You are what you believe
Values shape young people’s relationships, behaviors, choices, and sense of who they are. Although
positive values help young people avoid risky behavior, they also help guide their day-to-day actions and
interactions. Thus, values inspire, not just prohibit. Young people who have positive values are more likely
to listen to their conscience, help others, be independent, tell right from wrong, and feel happy. Ultimately,
positive values help young people make their own decisions rather than imitate friends or follow trends.
Positive Values is one of eight asset categories that make up Search Institute’s 40 Developmental Assets,
the qualities, experiences, and relationships that help young people grow up healthy, caring, and
Here are the facts
Research shows the more young people develop positive values that guide their behavior, the more likely
they are to grow up healthy. Search Institute has identified six assets in the Positive Values category that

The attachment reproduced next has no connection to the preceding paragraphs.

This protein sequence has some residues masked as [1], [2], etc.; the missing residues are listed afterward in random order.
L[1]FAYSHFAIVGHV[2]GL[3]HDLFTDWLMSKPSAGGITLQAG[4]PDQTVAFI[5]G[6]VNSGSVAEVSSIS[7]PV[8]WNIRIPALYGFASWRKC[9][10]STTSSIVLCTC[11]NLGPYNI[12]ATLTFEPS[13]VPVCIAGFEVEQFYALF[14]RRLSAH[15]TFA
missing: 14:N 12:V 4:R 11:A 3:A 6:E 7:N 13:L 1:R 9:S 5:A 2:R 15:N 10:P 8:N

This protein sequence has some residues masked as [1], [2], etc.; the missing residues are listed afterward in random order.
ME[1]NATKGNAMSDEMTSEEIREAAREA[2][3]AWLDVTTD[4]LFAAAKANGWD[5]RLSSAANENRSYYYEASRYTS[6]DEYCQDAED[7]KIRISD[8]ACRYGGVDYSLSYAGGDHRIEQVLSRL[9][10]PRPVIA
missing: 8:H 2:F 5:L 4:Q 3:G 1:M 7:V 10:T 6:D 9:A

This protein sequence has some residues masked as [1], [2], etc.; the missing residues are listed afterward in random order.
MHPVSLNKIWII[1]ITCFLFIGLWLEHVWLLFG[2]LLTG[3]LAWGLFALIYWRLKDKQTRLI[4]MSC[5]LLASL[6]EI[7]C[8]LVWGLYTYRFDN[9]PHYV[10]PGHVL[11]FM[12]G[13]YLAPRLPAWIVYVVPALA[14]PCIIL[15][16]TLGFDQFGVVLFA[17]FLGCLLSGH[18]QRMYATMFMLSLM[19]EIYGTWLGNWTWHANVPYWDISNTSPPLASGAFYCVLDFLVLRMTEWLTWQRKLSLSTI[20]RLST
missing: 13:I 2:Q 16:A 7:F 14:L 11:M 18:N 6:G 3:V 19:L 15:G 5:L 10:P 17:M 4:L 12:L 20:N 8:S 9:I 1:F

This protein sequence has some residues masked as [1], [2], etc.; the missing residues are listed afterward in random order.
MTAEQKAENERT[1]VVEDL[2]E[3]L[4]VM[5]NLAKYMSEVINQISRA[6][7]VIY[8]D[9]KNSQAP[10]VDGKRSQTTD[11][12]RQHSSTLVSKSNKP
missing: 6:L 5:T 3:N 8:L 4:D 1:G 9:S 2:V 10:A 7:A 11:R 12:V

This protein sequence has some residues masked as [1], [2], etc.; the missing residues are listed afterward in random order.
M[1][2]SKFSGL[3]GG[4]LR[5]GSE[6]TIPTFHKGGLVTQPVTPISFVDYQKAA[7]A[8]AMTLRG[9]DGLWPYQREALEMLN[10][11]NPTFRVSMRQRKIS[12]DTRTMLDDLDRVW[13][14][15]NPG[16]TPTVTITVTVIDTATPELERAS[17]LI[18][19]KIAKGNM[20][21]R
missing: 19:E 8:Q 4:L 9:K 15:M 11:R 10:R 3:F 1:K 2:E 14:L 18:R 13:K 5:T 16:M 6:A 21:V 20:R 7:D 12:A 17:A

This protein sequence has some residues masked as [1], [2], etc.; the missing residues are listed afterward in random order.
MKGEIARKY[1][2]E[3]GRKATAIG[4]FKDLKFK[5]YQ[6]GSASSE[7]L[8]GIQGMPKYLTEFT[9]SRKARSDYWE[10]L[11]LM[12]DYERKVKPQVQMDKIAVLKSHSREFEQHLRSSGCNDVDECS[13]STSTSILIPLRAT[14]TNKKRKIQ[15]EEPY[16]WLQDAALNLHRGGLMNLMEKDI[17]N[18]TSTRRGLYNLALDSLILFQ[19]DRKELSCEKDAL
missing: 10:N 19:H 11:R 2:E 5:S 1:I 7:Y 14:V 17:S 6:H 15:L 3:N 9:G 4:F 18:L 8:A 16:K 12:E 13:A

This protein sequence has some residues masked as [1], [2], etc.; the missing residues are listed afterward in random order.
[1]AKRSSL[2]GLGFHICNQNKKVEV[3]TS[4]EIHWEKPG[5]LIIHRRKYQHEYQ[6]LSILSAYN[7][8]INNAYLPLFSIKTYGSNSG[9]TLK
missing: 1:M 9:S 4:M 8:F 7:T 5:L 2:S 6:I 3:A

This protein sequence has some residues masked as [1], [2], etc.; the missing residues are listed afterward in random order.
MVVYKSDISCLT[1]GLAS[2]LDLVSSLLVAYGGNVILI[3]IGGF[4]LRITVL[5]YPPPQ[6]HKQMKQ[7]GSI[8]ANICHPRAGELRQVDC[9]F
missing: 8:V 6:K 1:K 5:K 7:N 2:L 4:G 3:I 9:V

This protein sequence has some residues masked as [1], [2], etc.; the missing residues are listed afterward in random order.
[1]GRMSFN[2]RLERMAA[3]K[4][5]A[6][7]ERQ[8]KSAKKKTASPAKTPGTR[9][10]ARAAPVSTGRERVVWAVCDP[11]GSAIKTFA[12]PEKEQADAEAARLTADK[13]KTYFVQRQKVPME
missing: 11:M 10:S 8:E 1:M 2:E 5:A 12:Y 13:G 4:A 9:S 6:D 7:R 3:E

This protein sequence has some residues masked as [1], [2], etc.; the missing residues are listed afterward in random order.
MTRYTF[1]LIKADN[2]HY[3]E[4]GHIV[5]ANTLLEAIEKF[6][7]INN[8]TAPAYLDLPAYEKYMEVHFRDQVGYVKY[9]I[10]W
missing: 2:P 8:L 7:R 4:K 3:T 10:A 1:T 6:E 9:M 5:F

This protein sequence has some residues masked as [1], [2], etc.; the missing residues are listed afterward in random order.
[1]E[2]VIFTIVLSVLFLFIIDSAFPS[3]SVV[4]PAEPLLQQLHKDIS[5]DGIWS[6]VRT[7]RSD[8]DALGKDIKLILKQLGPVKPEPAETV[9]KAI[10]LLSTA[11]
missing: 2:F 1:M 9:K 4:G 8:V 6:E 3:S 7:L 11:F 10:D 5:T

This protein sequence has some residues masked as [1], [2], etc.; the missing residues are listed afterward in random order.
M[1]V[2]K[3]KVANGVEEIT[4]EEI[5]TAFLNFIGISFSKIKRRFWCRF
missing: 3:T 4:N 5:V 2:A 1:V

are crucial for helping young people succeed: Caring, Equality and Social Justice, Integrity, Honesty,
Responsibility, and Restraint.
Tips for building these assets
Clarifying values is critical as young people explore who they are and who they want to be. You can’t
choose young people’s values for them, but you can help shape the values they choose by talking about and
modeling values important to you. Present young people with consistent messages about the values you
wish to instill.
Also try this
In your home and family: Make a list of the 10 values most important to you and your family. Find
ways to help your child understand, demonstrate, and internalize these values.
In your neighborhood and community: Young people learn by observing the adults around them.
Think about how you act. Actions reveal true values, so strive to model the behavior you want young
people to imitate.
In your school or youth program: Create a list of shared values with students or group members.
Talk about what it takes to uphold these values.